Fairness Is Overrated: And 51 Other Leadership Principles to Revolutionize Your Workplace
Format: PDF / Kindle (mobi) / ePub
Discover the tools of leadership to revolutionize your workplace.
Tim Stevens traveled an alternative road―leaving high school and immediately joining a national non-profit organization. He rose quickly through the ranks of leadership, but nine years later left it all behind to help an upstart church get its footing. During the 20 years Stevens served as Executive Pastor at Granger Community Church near South Bend, Indiana, the ministry grew from a congregation of 300 to more than 5,000; from a staff of five to more than 130; with a preschool, restaurant, three campuses and more than 1,800 new churches planted in southern India.
Leaders learn by leading. Stevens knows that creating a healthy and successful organization requires throwing out the conventional instruction manual and writing one that balances practical lessons, spiritual truths, and twenty-first century realities―exactly what you will find in Fairness Is Overrated.
Stevens, now an executive with the Vanderbloemen Search Group, takes his lifetime of service and dispenses with conventional wisdom. Short, powerful chapters end with actionable discussion questions. Four pillars hold up every successful leader: Be a person of integrity. Identify the right people around you. Build a great culture. Lead through crisis.
This is a manual of doing, not talking. No fluff, no stale inspirational platitudes. It’s time to move past planning and kick-start Monday into action.
planning, and vision time) on the calendar first. Otherwise you’ll never find time for those priorities. 2. Stack your meetings. If it’s within your control, try to schedule all your meetings on the same day or two each week. I knew I wouldn’t get much productive work done on those days, but I was going to have some great conversations, help move the ball down the field on some projects, and keep my staff moving forward because of our connections. Stacking your meetings will keep you from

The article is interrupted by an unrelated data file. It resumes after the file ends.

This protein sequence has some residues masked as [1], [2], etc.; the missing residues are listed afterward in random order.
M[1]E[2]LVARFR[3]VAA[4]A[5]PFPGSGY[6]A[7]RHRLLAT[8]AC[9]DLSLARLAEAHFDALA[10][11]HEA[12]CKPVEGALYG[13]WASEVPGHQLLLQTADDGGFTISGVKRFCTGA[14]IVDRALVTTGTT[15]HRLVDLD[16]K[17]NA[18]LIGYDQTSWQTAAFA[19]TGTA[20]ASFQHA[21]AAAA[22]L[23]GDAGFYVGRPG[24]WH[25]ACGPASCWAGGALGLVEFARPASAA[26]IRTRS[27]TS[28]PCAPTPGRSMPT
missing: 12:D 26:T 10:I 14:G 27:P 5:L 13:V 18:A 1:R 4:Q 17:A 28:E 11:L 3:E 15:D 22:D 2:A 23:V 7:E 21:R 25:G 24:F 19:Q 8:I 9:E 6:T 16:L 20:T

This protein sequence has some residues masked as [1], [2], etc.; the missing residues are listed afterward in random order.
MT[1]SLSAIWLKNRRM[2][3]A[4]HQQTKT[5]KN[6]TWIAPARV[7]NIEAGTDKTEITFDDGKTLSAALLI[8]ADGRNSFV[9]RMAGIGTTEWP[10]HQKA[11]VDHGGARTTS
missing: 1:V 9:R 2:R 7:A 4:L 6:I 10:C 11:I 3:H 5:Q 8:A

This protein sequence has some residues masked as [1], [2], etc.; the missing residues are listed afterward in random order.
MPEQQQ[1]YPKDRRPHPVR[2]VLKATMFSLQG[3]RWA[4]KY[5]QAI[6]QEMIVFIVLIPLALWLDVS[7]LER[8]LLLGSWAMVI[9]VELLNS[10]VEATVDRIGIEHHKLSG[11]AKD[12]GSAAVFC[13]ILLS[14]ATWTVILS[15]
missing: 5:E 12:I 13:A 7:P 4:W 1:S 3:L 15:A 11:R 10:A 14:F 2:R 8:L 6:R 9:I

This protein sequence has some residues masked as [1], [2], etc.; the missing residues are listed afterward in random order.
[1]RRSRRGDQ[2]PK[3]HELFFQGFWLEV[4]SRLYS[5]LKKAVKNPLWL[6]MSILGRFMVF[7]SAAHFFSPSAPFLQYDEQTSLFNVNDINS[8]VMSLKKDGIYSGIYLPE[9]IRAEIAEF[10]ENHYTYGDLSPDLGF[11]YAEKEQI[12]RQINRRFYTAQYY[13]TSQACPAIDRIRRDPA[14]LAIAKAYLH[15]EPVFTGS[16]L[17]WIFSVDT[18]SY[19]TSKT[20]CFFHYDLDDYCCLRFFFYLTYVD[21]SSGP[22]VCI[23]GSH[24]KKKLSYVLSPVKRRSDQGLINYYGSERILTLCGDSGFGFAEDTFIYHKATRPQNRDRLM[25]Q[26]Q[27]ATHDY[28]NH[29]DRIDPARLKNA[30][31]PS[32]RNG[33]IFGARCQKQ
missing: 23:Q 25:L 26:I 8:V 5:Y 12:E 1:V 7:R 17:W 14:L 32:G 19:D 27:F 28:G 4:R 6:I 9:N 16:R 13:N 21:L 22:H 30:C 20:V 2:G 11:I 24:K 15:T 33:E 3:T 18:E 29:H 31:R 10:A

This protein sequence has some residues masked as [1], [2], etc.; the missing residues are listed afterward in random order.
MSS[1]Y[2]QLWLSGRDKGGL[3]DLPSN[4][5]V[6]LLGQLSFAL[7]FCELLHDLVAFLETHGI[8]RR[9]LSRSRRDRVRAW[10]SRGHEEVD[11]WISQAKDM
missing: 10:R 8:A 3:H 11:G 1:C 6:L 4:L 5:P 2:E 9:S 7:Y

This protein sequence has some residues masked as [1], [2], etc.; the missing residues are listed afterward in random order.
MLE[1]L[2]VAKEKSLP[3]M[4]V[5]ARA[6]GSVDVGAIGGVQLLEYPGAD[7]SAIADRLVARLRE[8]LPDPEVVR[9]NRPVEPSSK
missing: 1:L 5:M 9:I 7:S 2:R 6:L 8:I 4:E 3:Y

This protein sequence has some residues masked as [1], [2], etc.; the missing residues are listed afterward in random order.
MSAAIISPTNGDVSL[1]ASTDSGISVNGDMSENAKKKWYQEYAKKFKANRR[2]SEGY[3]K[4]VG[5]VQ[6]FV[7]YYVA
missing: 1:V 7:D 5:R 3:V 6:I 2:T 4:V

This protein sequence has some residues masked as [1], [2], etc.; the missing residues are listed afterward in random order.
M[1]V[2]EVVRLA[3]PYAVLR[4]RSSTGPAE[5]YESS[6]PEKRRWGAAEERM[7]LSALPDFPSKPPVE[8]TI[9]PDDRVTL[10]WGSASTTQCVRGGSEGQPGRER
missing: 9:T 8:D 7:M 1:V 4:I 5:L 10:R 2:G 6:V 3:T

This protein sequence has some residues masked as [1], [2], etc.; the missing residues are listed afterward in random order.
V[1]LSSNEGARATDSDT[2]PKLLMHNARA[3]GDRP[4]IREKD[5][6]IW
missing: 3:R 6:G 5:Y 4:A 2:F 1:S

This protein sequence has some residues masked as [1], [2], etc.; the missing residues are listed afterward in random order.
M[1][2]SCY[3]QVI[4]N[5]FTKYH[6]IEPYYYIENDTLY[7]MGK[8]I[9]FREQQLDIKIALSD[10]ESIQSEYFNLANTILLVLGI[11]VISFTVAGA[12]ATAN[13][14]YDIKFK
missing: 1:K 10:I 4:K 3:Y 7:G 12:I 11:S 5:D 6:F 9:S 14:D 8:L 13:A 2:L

I love my wife. And I love the marriages of my close friends. For those reasons, I choose a few inconveniences. THINK ABOUT IT 1. What rumble strips do you need to put in place for yourself? 2. What rumble strips should you consider having everyone on your staff or team agree to? CHAPTER THIRTEEN BE CAREFUL WHAT YOU WISH FOR MY BACKYARD IS TO DIE FOR. ASK ANYONE WHO HAS SEEN it. It is more than an acre, with a huge playset, two tree houses connected by a bridge, a swimming pool, a zip
meeting to share reports of great customer interactions or feedback. What are our customers saying? Where is our product helping better people’s lives? 2. Spotlight Following stories, we spent time putting one individual in the spotlight. With no warning ahead of time, we asked someone to sit up front and field questions from the rest of the team. We found out about his or her childhood, likes and dislikes, faith journey, spouse, hobbies, and history. This gave us an opportunity to get to know
I lost some of my dearest friends because of changes we made at the church along the way. Some of them I lost because of changes that I personally initiated—and it’s really hard. It’s messy. Scott Wilson is a pastor in Texas who wrote a book called Steering Through Chaos. Regarding chaos, he wrote: If we think that everybody on our staff and in leadership in the church is going to stand up and cheer when we steer them through chaos, we’re deluding ourselves. A few hardy souls may thrive on
Zondervan, 2002). 3. Kent Shaffer, “The 25 Most Innovative Churches in America,” Church Relevance: Creating Relevant, Effective Ministries (blog), as cited in Outreach Magazine, December 2006, http://churchrelevance.com/the-25-most-innovative-churches-in-america/. 4. Bill Hybels and Jack Welch, “Winning,” Southeastern University Leadership Forum, Lakeland, FL, 2009. PART ONE: BE A LEADER WORTH FOLLOWING 1. Granger Community Church, “Rumble Strips,” Vimeo.com, October 30, 2010,